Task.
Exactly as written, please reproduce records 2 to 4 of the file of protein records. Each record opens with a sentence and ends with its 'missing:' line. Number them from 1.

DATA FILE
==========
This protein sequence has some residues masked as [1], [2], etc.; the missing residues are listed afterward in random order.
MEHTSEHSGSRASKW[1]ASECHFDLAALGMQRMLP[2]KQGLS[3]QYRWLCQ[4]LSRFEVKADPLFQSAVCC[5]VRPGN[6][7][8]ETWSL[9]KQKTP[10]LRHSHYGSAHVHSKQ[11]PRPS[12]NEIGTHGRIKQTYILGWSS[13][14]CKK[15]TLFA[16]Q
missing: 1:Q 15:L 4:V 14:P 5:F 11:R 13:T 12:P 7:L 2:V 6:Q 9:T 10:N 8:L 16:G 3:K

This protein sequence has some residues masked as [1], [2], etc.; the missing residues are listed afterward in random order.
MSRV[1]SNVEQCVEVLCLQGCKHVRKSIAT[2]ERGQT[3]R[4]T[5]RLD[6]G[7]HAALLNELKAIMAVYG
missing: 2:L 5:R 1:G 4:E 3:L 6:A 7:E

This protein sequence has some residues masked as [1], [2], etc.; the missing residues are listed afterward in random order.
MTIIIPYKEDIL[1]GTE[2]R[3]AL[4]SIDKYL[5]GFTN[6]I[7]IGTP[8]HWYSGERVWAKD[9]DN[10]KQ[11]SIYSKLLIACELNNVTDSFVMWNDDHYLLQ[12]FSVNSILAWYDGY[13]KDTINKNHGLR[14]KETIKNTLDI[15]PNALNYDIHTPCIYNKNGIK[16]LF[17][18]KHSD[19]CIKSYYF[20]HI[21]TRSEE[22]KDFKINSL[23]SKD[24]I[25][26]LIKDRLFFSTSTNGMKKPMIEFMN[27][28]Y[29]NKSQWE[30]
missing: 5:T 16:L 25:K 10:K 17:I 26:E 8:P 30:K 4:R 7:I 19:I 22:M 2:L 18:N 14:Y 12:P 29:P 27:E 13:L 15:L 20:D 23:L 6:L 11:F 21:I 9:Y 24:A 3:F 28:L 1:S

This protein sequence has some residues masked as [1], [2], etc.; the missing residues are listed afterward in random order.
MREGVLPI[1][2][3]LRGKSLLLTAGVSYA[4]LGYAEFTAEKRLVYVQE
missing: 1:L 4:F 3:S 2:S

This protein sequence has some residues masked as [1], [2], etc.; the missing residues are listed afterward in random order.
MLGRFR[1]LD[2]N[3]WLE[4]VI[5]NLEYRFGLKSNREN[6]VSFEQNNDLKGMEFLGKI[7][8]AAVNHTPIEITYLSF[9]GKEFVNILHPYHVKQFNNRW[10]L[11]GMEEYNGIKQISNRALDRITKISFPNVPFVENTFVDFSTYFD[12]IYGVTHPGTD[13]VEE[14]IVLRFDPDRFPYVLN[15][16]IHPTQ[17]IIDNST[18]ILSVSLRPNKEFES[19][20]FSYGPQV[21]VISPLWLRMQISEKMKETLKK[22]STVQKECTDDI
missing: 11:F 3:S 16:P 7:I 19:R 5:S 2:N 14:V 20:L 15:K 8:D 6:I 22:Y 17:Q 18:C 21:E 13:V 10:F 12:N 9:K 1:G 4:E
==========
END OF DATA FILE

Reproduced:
This protein sequence has some residues masked as [1], [2], etc.; the missing residues are listed afterward in random order.
MSRV[1]SNVEQCVEVLCLQGCKHVRKSIAT[2]ERGQT[3]R[4]T[5]RLD[6]G[7]HAALLNELKAIMAVYG
missing: 2:L 5:R 1:G 4:E 3:L 6:A 7:E

This protein sequence has some residues masked as [1], [2], etc.; the missing residues are listed afterward in random order.
MTIIIPYKEDIL[1]GTE[2]R[3]AL[4]SIDKYL[5]GFTN[6]I[7]IGTP[8]HWYSGERVWAKD[9]DN[10]KQ[11]SIYSKLLIACELNNVTDSFVMWNDDHYLLQ[12]FSVNSILAWYDGY[13]KDTINKNHGLR[14]KETIKNTLDI[15]PNALNYDIHTPCIYNKNGIK[16]LF[17][18]KHSD[19]CIKSYYF[20]HI[21]TRSEE[22]KDFKINSL[23]SKD[24]I[25][26]LIKDRLFFSTSTNGMKKPMIEFMN[27][28]Y[29]NKSQWE[30]
missing: 5:T 16:L 25:K 10:K 17:I 26:E 8:P 30:K 4:R 7:I 19:I 22:M 2:L 18:N 14:Y 12:P 29:P 27:E 13:L 15:L 20:D 23:L 6:L 11:F 21:I 9:Y 24:A 3:F 28:L 1:S

This protein sequence has some residues masked as [1], [2], etc.; the missing residues are listed afterward in random order.
MREGVLPI[1][2][3]LRGKSLLLTAGVSYA[4]LGYAEFTAEKRLVYVQE
missing: 1:L 4:F 3:S 2:S